California Employment Law
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Hello,If the class is "primarily for the benefit of the employer," then you must be paid for your time, because you are working. If the class is primarily for your benefit, then the employer does not have to pay for your time. Examples:1. Employee must take 25 hours of continuing education in order to maintain his/her professional license with the State of California. Employee's job requires a professional license. This is primarily for the employee's benefit, because the employee cannot work in his/her profession without the license, regardless of the employer.2. Employee works for the employer's HR department. Employer requires employee to take a class on investigation of sex discrimination and harassment claims. This is primarily for employer's benefit, because the employer needs employee to be current on the issue of sex harassment in order to do the job for which the employee is hired. Please let me know if I can be of further assistance.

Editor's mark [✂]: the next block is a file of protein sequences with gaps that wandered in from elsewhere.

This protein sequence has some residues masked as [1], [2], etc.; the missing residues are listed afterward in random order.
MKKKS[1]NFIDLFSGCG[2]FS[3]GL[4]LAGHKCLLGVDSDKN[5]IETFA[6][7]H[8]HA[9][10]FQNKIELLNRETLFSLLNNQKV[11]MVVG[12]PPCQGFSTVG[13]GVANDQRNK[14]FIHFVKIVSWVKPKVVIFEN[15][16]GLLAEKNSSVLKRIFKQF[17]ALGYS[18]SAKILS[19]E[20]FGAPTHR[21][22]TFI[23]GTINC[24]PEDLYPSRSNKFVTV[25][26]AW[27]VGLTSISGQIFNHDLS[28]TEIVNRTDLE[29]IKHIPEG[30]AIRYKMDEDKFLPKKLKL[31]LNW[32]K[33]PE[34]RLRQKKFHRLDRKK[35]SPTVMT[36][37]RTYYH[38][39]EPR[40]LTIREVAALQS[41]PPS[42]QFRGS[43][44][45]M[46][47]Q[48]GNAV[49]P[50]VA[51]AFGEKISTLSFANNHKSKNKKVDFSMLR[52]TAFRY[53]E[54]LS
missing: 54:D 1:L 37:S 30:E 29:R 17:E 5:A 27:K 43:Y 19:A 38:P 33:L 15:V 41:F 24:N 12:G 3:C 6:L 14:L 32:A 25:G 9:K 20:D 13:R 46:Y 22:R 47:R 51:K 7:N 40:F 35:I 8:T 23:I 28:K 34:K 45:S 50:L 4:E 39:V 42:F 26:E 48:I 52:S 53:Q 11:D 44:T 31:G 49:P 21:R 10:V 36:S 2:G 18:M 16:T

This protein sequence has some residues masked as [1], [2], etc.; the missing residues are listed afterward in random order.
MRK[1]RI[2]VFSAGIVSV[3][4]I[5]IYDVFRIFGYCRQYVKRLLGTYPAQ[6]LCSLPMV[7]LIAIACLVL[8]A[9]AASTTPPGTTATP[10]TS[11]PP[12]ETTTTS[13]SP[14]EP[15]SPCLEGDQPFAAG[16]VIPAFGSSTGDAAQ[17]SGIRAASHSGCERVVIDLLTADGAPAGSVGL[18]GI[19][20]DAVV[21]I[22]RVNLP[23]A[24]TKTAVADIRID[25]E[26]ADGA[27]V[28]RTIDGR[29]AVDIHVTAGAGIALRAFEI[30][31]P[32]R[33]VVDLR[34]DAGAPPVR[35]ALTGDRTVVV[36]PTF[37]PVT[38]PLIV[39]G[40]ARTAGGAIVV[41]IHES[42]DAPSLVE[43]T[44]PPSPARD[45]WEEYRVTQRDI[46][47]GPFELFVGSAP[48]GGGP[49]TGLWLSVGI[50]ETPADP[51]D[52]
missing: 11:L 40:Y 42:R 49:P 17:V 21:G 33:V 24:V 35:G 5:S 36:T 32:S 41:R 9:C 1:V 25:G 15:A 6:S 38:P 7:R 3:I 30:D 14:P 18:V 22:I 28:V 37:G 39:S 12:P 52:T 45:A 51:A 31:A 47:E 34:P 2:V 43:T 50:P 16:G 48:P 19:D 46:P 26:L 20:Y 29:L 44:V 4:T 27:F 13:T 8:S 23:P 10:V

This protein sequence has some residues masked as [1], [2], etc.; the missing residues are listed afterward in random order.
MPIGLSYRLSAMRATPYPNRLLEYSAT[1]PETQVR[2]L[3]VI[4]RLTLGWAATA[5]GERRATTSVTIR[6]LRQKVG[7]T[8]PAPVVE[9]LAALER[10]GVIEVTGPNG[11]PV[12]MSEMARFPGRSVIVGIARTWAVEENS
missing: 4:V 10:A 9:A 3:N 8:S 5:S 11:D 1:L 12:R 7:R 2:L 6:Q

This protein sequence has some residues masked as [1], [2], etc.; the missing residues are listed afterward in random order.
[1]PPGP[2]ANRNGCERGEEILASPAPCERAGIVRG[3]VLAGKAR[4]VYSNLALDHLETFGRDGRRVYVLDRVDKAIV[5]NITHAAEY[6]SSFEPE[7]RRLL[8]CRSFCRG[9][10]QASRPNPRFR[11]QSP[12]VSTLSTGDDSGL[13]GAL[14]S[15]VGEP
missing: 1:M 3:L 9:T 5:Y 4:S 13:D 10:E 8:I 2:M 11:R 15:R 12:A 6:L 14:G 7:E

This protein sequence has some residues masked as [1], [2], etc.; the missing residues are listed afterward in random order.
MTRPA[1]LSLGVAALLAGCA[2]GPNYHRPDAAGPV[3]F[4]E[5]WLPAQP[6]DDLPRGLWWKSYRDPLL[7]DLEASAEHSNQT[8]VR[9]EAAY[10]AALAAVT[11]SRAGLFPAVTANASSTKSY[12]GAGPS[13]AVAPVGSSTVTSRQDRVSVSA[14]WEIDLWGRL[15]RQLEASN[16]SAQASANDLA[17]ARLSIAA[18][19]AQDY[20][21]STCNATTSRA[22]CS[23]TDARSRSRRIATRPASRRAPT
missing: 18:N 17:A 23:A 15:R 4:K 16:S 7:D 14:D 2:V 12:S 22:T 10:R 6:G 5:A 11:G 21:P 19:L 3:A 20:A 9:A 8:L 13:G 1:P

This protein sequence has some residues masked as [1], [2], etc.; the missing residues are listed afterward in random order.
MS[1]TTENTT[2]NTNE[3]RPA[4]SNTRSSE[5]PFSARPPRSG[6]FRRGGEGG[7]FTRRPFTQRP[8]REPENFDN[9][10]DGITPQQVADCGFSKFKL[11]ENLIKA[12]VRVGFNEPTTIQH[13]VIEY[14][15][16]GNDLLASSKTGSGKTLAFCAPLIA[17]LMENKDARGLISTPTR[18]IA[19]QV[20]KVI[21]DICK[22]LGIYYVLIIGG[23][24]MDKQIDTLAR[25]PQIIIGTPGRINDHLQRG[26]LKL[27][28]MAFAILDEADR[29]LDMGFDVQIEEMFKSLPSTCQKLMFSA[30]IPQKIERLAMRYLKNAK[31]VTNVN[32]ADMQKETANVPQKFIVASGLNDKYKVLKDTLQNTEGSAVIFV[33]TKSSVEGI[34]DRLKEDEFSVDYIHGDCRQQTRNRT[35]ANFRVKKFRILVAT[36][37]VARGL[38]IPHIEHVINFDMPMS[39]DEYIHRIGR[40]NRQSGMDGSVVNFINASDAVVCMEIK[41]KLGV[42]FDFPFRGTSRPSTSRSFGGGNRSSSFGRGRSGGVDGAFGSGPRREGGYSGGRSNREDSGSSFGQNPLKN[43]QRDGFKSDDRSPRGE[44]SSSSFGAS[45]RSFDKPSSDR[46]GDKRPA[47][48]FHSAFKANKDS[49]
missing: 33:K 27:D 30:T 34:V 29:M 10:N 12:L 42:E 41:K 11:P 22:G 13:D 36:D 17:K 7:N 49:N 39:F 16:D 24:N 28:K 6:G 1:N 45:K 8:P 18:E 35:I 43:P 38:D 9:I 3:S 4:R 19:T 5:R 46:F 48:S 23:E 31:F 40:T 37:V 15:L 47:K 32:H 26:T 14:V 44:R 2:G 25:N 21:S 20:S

In this case, the class is not required but benefits both the employer and employee equally in a general knowledge development manner. Employer offers to pay employee's tuition if they want to take a day off to attend. Any further thoughts?